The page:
By now you’ve probably heard that President Obama will be putting solar panels back on the White House.
If you’re new to reading this blog, then you might not realize that Free Hot Water was part of a coalition of 17 solar companies that offered the White House free solar systems and other services as 40th Anniversary Earth Day present to the Nation.
At first, the White House didn’t respond to the offer. Then, months later, after a creative social media campaign led by coalition partner, Sungevity, and the non-profit 350.org, the White House finally announced that solar would indeed be returning to the White House roof.
The White House is now in the process of issuing a traditional request for proposal (RFP), and Free Hot Water is proud to be offering its products and services for the White House bid.
Some readers may dismiss our enthusiasm for getting solar onto the White House as a publicity stunt, and to those critics we say…. You’re absolutely right, and here’s why:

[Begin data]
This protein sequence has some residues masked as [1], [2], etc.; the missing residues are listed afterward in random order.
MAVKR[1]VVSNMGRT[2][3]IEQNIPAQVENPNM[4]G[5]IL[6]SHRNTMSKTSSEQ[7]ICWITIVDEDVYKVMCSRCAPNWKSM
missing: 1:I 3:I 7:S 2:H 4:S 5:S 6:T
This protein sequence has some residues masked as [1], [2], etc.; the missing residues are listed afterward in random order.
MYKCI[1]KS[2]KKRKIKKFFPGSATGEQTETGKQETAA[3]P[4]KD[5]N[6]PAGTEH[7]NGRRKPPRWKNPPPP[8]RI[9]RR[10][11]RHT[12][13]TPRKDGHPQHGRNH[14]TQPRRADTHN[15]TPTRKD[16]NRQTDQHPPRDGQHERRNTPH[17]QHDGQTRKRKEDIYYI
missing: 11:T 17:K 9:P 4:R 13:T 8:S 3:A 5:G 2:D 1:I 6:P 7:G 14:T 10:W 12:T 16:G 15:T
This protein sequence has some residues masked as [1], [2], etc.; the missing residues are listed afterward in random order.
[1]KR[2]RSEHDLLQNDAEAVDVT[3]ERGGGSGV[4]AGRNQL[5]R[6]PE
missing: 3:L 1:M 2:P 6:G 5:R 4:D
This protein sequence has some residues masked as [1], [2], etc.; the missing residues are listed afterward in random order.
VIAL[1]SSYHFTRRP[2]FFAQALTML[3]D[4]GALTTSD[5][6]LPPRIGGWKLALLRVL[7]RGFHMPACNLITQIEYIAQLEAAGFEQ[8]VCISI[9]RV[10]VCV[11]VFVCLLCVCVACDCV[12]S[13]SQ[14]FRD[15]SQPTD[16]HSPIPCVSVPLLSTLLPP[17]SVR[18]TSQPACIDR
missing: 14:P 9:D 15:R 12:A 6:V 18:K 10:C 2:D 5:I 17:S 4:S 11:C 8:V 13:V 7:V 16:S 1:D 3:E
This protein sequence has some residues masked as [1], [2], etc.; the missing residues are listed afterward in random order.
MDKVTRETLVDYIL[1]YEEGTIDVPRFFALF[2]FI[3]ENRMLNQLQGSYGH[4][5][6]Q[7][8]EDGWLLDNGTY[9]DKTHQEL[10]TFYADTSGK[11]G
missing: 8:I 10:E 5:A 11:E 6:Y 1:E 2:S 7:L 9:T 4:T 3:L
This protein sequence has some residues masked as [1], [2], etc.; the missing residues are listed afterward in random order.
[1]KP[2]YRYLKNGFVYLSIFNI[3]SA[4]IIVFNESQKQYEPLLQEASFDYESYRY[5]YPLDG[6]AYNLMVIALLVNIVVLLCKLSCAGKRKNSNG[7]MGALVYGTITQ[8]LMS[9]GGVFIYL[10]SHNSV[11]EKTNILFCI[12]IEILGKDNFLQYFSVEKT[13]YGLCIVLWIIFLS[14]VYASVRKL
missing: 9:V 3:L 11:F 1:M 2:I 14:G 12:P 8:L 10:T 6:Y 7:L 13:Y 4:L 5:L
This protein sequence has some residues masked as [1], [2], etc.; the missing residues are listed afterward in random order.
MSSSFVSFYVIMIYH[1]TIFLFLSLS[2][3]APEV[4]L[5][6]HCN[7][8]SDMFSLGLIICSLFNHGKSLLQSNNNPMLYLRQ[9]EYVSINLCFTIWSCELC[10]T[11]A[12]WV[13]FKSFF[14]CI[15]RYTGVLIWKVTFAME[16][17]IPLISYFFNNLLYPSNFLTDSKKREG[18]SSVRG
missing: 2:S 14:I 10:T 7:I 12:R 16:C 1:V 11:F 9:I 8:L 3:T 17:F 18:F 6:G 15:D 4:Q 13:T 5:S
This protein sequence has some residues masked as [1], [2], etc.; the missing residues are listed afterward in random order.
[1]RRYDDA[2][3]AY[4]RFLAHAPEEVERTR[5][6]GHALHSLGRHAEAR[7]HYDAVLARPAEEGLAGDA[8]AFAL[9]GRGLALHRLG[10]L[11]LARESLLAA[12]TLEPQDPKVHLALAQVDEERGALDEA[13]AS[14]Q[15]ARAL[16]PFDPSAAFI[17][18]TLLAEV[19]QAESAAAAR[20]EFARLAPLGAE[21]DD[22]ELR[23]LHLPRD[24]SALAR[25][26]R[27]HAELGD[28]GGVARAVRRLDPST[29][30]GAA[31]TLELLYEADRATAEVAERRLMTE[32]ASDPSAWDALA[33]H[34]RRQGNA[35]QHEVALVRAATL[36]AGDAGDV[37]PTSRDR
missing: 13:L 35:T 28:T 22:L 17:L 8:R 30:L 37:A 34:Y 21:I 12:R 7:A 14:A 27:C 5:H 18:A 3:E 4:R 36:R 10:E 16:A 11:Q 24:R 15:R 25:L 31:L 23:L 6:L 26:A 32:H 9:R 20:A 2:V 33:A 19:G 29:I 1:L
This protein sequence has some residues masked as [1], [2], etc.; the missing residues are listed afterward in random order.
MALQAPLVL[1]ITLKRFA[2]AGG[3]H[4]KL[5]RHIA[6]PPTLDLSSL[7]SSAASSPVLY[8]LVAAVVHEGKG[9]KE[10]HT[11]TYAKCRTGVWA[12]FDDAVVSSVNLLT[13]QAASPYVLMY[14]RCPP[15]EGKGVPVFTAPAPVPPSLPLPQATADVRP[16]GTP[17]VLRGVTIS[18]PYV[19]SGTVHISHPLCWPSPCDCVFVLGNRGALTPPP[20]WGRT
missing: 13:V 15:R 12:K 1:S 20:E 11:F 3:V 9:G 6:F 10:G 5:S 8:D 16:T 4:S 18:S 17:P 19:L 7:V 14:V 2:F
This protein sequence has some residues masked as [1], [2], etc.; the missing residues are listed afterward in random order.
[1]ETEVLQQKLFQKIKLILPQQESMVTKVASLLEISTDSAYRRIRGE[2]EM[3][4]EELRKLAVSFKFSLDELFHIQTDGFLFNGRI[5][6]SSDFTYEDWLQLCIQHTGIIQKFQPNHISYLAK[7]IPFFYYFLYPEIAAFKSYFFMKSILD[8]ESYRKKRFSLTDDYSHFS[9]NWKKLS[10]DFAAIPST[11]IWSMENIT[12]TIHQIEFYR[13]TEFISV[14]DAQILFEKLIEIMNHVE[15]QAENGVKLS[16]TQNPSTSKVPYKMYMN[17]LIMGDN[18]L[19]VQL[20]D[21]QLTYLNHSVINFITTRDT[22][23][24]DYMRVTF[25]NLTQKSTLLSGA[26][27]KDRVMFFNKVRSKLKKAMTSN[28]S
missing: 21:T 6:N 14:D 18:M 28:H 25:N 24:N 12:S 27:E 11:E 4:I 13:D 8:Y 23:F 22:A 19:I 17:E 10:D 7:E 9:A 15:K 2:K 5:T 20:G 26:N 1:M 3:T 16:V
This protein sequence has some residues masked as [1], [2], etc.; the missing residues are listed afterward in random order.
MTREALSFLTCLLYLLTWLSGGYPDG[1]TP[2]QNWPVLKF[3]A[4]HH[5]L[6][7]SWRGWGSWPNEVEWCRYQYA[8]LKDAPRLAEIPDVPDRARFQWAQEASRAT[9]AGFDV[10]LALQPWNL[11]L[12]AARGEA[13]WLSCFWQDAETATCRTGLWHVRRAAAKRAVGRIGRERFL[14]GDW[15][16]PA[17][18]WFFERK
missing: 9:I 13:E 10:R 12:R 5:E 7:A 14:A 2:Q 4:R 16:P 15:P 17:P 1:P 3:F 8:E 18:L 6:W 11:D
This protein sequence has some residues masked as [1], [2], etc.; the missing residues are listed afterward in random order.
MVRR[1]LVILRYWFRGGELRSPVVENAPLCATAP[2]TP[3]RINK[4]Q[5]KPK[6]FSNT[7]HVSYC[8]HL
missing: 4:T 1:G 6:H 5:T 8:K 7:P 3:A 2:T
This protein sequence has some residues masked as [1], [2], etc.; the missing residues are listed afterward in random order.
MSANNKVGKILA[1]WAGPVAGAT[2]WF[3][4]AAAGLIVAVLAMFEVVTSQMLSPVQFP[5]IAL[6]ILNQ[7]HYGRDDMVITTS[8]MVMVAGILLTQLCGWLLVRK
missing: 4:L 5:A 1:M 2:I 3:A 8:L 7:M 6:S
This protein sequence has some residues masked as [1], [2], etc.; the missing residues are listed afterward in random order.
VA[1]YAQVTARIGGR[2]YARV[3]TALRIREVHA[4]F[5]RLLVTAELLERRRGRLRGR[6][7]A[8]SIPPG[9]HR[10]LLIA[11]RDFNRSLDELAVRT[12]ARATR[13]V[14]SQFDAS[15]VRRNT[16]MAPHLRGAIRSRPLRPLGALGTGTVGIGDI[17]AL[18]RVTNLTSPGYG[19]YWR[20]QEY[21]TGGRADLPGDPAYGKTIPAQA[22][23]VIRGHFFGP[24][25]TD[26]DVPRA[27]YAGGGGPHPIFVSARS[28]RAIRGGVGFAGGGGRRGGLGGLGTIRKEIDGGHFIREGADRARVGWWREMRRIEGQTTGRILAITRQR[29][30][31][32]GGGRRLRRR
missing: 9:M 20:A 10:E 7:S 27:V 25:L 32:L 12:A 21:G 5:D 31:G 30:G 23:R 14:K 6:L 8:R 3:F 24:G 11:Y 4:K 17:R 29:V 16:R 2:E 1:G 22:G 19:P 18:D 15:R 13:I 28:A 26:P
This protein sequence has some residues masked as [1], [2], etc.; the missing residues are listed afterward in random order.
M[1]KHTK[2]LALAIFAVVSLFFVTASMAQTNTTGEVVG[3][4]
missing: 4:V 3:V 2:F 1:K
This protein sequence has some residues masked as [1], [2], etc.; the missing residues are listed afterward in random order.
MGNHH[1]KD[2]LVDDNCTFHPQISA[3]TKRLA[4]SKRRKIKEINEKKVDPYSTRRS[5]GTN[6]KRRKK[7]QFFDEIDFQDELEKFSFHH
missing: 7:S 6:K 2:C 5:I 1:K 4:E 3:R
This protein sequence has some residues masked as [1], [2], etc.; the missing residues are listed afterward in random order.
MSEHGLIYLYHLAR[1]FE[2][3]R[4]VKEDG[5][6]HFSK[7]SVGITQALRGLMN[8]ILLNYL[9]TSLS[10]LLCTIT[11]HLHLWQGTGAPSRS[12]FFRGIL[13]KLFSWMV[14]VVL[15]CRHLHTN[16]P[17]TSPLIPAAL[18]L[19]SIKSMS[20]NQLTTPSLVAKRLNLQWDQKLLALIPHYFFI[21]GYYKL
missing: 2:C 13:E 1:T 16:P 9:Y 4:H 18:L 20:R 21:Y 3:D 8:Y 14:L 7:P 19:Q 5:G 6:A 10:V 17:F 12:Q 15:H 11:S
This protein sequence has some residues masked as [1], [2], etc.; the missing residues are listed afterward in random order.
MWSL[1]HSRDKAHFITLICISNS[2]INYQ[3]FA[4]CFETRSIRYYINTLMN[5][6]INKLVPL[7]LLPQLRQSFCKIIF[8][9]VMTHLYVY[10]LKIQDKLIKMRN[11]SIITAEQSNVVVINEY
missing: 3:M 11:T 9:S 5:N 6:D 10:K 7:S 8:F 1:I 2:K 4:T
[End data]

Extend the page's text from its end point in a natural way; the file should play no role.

- According to The New York Times, since 2008, the oil and natural gas industry have spent $340 million dollars for lobbyists to influence solar legislation.
- Solar companies don’t have that kind of money to influence solar policy. Instead, we need stunts that inspire voters—and we need politicians like Obama to lead by example.
- Just as Michelle Obama’s organic White House vegetable garden inspired Americans to till their own back yards, a solar White House will inspire many thousands to at least get a solar quote.
- A public White House solar monitor will also educate consumers and businesses about solar technology and its economic savings.
So yes, Free Hot Water wants to be on the White House roof, and it’s not to make a sale, but to be the solar thermal company that inspires more Americans to be energy independent with safe, clean and affordable, solar power.
You can support our efforts by sharing this blog post with friends and families on facebook (join our page) and by spreading the excitement of solar returning to the White House roof in the Spring of 2011.